Both vulnerable. South deals.


x4 3

uA K 2

v5 4

wK Q J 10 9 7


xQ J 10 9 8 x7 2

uJ 8 4 u7 6 5 3

vA 10 8 2 vK J 9

wA w8 6 5 2


xA K 6 5

uQ 10 9

vQ 7 6 3

w4 3

The bidding:


Pass 1x 2w Pass

2NT Pass 3NT Pass

Pass Pass

Opening lead: Queen of x

South’s two no trump response to a two-level overcall shows 10-12 high-card points, possibly 13 (by a non-passed hand) with a flawed singleton club. North, with seven taking tricks, has an easy raise to three no trump. A three-club rebid would be nonforcing and cowardly to the max.

East plays the two of spades at trick one to deny an honor. When partner leads the queen against notrump, third hand unblocks or overtakes with an honor doubleton, signals encouragement with honor plus length, otherwise plays low. No high-lows with a low doubleton! This is notrump. East cannot ruff the third spade!

South wins trick one with the king of spades, keeping East in doubt as to whether West has an A Q J or Q J combination. With an A K (x) stopper, taking the first trick with the king is far more deceptive than winning with the ace. Taking the first lead of a suit with the ace is a sort of giveaway. A declarer who just has the ace usually holds up.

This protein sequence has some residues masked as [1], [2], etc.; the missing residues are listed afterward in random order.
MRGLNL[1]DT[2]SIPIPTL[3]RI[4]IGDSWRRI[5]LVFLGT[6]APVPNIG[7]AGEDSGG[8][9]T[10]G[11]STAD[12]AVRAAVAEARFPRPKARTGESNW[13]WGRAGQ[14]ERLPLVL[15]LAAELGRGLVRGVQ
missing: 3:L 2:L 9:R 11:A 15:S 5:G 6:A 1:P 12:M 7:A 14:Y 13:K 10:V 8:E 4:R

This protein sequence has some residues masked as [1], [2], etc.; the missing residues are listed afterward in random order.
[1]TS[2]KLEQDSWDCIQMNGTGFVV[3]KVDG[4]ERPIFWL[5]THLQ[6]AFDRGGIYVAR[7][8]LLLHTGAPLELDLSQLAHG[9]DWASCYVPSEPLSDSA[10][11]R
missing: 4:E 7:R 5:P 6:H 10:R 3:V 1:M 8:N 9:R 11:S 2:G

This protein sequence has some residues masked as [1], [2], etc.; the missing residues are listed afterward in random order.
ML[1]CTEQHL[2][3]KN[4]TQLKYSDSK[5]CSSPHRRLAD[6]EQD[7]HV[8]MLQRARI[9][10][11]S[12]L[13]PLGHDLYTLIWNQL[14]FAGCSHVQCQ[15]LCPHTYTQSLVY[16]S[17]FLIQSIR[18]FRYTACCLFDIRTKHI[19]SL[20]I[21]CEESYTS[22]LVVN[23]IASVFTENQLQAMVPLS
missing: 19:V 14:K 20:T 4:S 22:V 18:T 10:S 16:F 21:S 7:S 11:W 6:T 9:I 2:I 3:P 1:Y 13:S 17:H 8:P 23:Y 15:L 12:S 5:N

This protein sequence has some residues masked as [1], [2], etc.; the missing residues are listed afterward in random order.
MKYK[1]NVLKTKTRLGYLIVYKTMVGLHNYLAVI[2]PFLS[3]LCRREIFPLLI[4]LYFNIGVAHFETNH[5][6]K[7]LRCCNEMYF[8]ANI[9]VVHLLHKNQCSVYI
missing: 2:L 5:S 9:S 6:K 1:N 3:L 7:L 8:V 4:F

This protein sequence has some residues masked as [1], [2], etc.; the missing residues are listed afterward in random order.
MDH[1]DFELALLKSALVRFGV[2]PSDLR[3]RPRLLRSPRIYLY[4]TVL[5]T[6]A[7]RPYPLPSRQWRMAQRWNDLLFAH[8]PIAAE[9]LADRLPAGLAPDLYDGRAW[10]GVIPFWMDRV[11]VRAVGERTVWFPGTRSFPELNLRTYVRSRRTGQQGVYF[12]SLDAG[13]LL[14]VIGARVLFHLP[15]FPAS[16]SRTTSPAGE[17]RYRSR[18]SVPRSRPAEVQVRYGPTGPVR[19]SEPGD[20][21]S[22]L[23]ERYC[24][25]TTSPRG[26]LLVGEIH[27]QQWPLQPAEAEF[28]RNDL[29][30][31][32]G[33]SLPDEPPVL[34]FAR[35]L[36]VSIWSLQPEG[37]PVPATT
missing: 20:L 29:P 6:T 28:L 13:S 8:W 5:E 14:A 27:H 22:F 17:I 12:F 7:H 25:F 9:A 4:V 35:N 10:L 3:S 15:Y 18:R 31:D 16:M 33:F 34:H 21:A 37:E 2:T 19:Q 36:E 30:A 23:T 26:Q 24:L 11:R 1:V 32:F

After winning the ace of clubs, West counts South for at least nine quick tricks: five clubs, two spades and at least two hearts. When declarer has enough quick tricks in three suits to make his contract, it is not a bad idea to shift to the fourth suit. Actually, it’s a very good idea. If West shifts to the diamond two, East wins with king and continues with the jack — down one!

2013 Tribune Media Services

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